In the injured nervous system, myelin-associated glycoprotein (MAG) on residual myelin binds to receptors on axons, inhibits axon outgrowth, and limits functional recovery. Conflicting reports identify gangliosides (GD1a and GT1b) and glycosylphosphatidylinositol-anchored Nogo receptors (NgRs) as exclusive axonal receptors for MAG. We used enzymes and pharmacological agents to distinguish the relative roles of gangliosides and NgRs in MAG-mediated inhibition of neurite outgrowth from three nerve cell types, dorsal root ganglion neurons (DRGNs), cerebellar granule neurons (CGNs), and hippocampal neurons. Primary rat neurons were cultured on control substrata and substrata adsorbed with full-length native MAG extracted from purified myelin. The receptors responsible for MAG inhibition of neurite outgrowth varied with nerve cell type. In DRGNs, most of the MAG inhibition was via NgRs, evidenced by reversal of inhibition by phosphatidylinositol-specific phospholipase C (PI-PLC), which cleaves glycosylphosphatidylinositol anchors, or by NEP1-40, a peptide inhibitor of NgR. A smaller percentage of MAG inhibition of DRGN outgrowth was via gangliosides, evidenced by partial reversal by addition of sialidase to cleave GD1a and GT1b or by P4, an inhibitor of ganglioside biosynthesis. Combining either PI-PLC and sialidase or NEP1-40 and P4 was additive. In contrast to DRGNs, in CGNs MAG inhibition was exclusively via gangliosides, whereas inhibition of hippocampal neuron outgrowth was mostly reversed by sialidase or P4 and only modestly reversed by PI-PLC or NEP1-40 in a non-additive fashion. A soluble proteolytic fragment of native MAG, dMAG, also inhibited neurite outgrowth. In DRGNs, dMAG inhibition was exclusively NgR-dependent, whereas in CGNs it was exclusively ganglioside-dependent. An inhibitor of Rho kinase reversed MAG-mediated inhibition in all nerve cells, whereas a peptide inhibitor of the transducer p75(NTR) had cell-specific effects quantitatively similar to NgR blockers. Our data indicate that MAG inhibits axon outgrowth via two independent receptors, gangliosides and NgRs.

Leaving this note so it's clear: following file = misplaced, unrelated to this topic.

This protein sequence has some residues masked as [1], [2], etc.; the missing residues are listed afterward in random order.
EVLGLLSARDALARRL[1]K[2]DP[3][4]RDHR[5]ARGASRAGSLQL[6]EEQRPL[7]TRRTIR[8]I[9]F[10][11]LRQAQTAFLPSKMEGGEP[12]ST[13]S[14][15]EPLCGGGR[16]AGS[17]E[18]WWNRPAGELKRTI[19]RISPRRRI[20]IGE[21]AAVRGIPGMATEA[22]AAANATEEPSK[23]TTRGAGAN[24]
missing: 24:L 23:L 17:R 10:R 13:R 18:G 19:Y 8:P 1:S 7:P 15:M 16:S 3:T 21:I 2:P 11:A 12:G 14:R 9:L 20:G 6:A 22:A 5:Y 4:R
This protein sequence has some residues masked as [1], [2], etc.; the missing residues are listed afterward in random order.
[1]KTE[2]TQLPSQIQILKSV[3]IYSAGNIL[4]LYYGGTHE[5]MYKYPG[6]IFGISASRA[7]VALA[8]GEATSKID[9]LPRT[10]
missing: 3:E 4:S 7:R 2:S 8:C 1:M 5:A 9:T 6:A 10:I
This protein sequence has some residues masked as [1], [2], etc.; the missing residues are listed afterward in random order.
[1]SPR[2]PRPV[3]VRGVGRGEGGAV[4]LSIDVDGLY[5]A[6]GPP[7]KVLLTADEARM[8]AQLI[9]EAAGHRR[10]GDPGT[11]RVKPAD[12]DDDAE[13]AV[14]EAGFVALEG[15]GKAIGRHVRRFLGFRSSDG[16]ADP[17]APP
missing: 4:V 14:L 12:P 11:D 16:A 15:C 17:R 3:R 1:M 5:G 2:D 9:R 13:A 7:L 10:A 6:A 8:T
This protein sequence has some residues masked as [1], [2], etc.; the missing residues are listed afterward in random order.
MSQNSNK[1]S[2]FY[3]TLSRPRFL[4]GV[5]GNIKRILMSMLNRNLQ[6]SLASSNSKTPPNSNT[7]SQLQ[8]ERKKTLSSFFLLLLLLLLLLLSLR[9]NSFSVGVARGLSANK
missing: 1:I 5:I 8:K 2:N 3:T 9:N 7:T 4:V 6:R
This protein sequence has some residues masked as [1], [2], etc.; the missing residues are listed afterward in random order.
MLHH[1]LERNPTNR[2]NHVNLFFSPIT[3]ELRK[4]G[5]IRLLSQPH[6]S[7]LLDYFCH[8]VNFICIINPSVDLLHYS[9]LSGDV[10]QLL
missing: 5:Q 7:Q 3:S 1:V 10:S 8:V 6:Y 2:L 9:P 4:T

Funded by: NIGMS NIH HHS: T32GM008763; NINDS NIH HHS: R37 NS037096, R37 NS037096-26, R37NS037096

    The Journal of biological chemistry 2007;282;38;27875-86

  • A role for Nogo receptor in macrophage clearance from injured peripheral nerve.

    Fry EJ, Ho C and David S

    Center for Research in Neuroscience, The McGill University Health Center, 1650 Cedar Avenue, Montreal, Quebec, Canada.